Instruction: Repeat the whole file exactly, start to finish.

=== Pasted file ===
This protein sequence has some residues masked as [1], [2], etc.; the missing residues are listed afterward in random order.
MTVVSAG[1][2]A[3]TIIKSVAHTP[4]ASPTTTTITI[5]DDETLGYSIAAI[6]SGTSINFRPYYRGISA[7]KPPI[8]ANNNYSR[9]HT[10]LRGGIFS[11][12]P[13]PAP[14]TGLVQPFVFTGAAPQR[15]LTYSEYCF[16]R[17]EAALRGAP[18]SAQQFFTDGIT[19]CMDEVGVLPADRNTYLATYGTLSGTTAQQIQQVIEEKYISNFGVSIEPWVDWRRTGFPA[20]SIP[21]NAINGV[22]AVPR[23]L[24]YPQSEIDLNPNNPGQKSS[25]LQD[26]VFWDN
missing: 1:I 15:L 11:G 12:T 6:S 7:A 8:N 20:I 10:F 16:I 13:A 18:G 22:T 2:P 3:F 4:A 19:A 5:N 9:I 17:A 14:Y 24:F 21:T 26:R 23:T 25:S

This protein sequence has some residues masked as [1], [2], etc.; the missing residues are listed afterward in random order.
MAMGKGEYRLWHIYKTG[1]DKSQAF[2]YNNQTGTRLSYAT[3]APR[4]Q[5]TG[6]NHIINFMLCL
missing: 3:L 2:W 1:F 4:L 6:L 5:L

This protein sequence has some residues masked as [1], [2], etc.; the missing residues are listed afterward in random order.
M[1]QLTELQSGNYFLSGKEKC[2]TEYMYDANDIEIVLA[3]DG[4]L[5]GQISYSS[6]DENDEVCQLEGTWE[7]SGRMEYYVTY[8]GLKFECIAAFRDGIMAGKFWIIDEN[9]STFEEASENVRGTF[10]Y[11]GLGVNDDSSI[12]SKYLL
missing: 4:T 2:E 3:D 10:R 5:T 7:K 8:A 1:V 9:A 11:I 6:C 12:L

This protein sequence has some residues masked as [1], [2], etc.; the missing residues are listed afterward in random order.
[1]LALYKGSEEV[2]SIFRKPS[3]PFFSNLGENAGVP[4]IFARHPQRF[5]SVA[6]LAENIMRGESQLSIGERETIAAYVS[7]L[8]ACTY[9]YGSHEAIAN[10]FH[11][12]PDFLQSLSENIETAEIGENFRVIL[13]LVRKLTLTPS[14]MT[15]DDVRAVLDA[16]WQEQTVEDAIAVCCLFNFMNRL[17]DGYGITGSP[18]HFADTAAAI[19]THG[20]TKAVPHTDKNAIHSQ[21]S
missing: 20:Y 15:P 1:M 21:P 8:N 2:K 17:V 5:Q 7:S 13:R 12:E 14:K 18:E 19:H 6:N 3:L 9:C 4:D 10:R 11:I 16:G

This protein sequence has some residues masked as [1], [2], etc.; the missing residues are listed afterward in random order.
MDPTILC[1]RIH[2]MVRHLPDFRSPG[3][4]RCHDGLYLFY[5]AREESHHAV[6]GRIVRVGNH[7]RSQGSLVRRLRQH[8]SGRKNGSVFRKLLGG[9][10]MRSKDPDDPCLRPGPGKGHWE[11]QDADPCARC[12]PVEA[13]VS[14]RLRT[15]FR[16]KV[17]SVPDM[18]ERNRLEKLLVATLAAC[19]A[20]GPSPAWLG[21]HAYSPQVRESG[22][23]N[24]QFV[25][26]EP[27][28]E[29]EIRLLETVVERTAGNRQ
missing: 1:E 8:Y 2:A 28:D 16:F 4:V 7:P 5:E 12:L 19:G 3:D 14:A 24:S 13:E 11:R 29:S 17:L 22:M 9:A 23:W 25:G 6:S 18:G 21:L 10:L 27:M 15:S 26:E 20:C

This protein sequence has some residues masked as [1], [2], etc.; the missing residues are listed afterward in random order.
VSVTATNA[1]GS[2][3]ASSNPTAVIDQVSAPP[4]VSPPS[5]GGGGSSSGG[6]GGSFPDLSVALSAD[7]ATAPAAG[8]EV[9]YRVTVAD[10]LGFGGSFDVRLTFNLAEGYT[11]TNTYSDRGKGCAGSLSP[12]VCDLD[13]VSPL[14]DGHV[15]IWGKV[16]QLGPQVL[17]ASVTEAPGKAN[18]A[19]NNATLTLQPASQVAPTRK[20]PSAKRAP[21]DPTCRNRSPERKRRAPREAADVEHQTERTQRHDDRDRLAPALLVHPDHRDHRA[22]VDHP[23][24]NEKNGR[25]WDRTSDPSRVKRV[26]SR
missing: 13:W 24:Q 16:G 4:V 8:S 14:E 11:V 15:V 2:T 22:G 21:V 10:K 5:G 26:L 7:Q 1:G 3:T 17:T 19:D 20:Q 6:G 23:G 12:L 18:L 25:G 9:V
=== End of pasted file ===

This protein sequence has some residues masked as [1], [2], etc.; the missing residues are listed afterward in random order.
MTVVSAG[1][2]A[3]TIIKSVAHTP[4]ASPTTTTITI[5]DDETLGYSIAAI[6]SGTSINFRPYYRGISA[7]KPPI[8]ANNNYSR[9]HT[10]LRGGIFS[11][12]P[13]PAP[14]TGLVQPFVFTGAAPQR[15]LTYSEYCF[16]R[17]EAALRGAP[18]SAQQFFTDGIT[19]CMDEVGVLPADRNTYLATYGTLSGTTAQQIQQVIEEKYISNFGVSIEPWVDWRRTGFPA[20]SIP[21]NAINGV[22]AVPR[23]L[24]YPQSEIDLNPNNPGQKSS[25]LQD[26]VFWDN
missing: 1:I 15:L 11:G 12:T 6:S 7:A 8:N 20:I 10:F 16:I 13:A 18:G 22:T 2:P 3:F 4:A 19:A 5:N 9:I 17:A 14:Y 24:F 21:T 26:R 23:T 25:S

This protein sequence has some residues masked as [1], [2], etc.; the missing residues are listed afterward in random order.
MAMGKGEYRLWHIYKTG[1]DKSQAF[2]YNNQTGTRLSYAT[3]APR[4]Q[5]TG[6]NHIINFMLCL
missing: 3:L 2:W 1:F 4:L 6:L 5:L

This protein sequence has some residues masked as [1], [2], etc.; the missing residues are listed afterward in random order.
M[1]QLTELQSGNYFLSGKEKC[2]TEYMYDANDIEIVLA[3]DG[4]L[5]GQISYSS[6]DENDEVCQLEGTWE[7]SGRMEYYVTY[8]GLKFECIAAFRDGIMAGKFWIIDEN[9]STFEEASENVRGTF[10]Y[11]GLGVNDDSSI[12]SKYLL
missing: 4:T 2:E 3:D 10:R 5:T 7:K 8:A 1:V 9:A 11:I 6:C 12:L

This protein sequence has some residues masked as [1], [2], etc.; the missing residues are listed afterward in random order.
[1]LALYKGSEEV[2]SIFRKPS[3]PFFSNLGENAGVP[4]IFARHPQRF[5]SVA[6]LAENIMRGESQLSIGERETIAAYVS[7]L[8]ACTY[9]YGSHEAIAN[10]FH[11][12]PDFLQSLSENIETAEIGENFRVIL[13]LVRKLTLTPS[14]MT[15]DDVRAVLDA[16]WQEQTVEDAIAVCCLFNFMNRL[17]DGYGITGSP[18]HFADTAAAI[19]THG[20]TKAVPHTDKNAIHSQ[21]S
missing: 20:Y 15:P 1:M 21:P 8:N 2:K 17:V 5:Q 7:S 13:R 12:E 14:K 18:E 19:H 6:N 3:L 9:C 4:D 10:R 11:I 16:G

This protein sequence has some residues masked as [1], [2], etc.; the missing residues are listed afterward in random order.
MDPTILC[1]RIH[2]MVRHLPDFRSPG[3][4]RCHDGLYLFY[5]AREESHHAV[6]GRIVRVGNH[7]RSQGSLVRRLRQH[8]SGRKNGSVFRKLLGG[9][10]MRSKDPDDPCLRPGPGKGHWE[11]QDADPCARC[12]PVEA[13]VS[14]RLRT[15]FR[16]KV[17]SVPDM[18]ERNRLEKLLVATLAAC[19]A[20]GPSPAWLG[21]HAYSPQVRESG[22][23]N[24]QFV[25][26]EP[27][28]E[29]EIRLLETVVERTAGNRQ
missing: 1:E 8:Y 2:A 28:D 16:F 4:V 7:P 5:E 12:L 19:G 3:D 14:A 24:S 13:E 11:R 29:S 17:L 22:M 9:A 23:W 25:G 6:S 18:G 21:L 10:L 27:M 15:S 26:E 20:C

This protein sequence has some residues masked as [1], [2], etc.; the missing residues are listed afterward in random order.
VSVTATNA[1]GS[2][3]ASSNPTAVIDQVSAPP[4]VSPPS[5]GGGGSSSGG[6]GGSFPDLSVALSAD[7]ATAPAAG[8]EV[9]YRVTVAD[10]LGFGGSFDVRLTFNLAEGYT[11]TNTYSDRGKGCAGSLSP[12]VCDLD[13]VSPL[14]DGHV[15]IWGKV[16]QLGPQVL[17]ASVTEAPGKAN[18]A[19]NNATLTLQPASQVAPTRK[20]PSAKRAP[21]DPTCRNRSPERKRRAPREAADVEHQTERTQRHDDRDRLAPALLVHPDHRDHRA[22]VDHP[23][24]NEKNGR[25]WDRTSDPSRVKRV[26]SR
missing: 13:W 24:Q 16:G 4:V 8:S 14:E 11:V 15:V 2:T 22:G 21:V 10:K 5:G 26:L 7:Q 1:G 3:T 17:T 19:D 20:Q 6:G 23:G 12:L 18:L 25:G 9:V